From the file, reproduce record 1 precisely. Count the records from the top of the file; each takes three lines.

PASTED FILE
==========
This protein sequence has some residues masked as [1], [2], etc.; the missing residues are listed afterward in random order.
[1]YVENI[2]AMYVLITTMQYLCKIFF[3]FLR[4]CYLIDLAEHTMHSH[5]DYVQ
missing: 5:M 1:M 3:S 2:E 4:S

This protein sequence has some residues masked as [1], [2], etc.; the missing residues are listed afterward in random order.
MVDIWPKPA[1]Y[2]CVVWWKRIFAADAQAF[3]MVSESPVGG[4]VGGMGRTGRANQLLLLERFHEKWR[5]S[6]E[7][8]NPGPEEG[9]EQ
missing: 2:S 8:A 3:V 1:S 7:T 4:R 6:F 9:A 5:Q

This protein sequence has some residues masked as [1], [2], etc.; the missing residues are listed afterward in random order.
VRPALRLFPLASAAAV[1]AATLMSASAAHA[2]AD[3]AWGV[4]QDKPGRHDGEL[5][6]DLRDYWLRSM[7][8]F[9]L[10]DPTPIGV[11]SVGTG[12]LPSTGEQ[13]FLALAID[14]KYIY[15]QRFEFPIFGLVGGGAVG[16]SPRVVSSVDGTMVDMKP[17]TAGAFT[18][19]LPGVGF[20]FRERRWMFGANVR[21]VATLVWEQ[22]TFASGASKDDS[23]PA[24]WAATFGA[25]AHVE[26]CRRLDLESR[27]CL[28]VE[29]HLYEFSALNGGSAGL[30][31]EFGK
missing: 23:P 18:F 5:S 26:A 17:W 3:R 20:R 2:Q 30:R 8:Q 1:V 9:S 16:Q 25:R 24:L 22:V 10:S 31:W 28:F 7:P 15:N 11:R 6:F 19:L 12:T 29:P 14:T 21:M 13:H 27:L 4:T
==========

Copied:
This protein sequence has some residues masked as [1], [2], etc.; the missing residues are listed afterward in random order.
[1]YVENI[2]AMYVLITTMQYLCKIFF[3]FLR[4]CYLIDLAEHTMHSH[5]DYVQ
missing: 5:M 1:M 3:S 2:E 4:S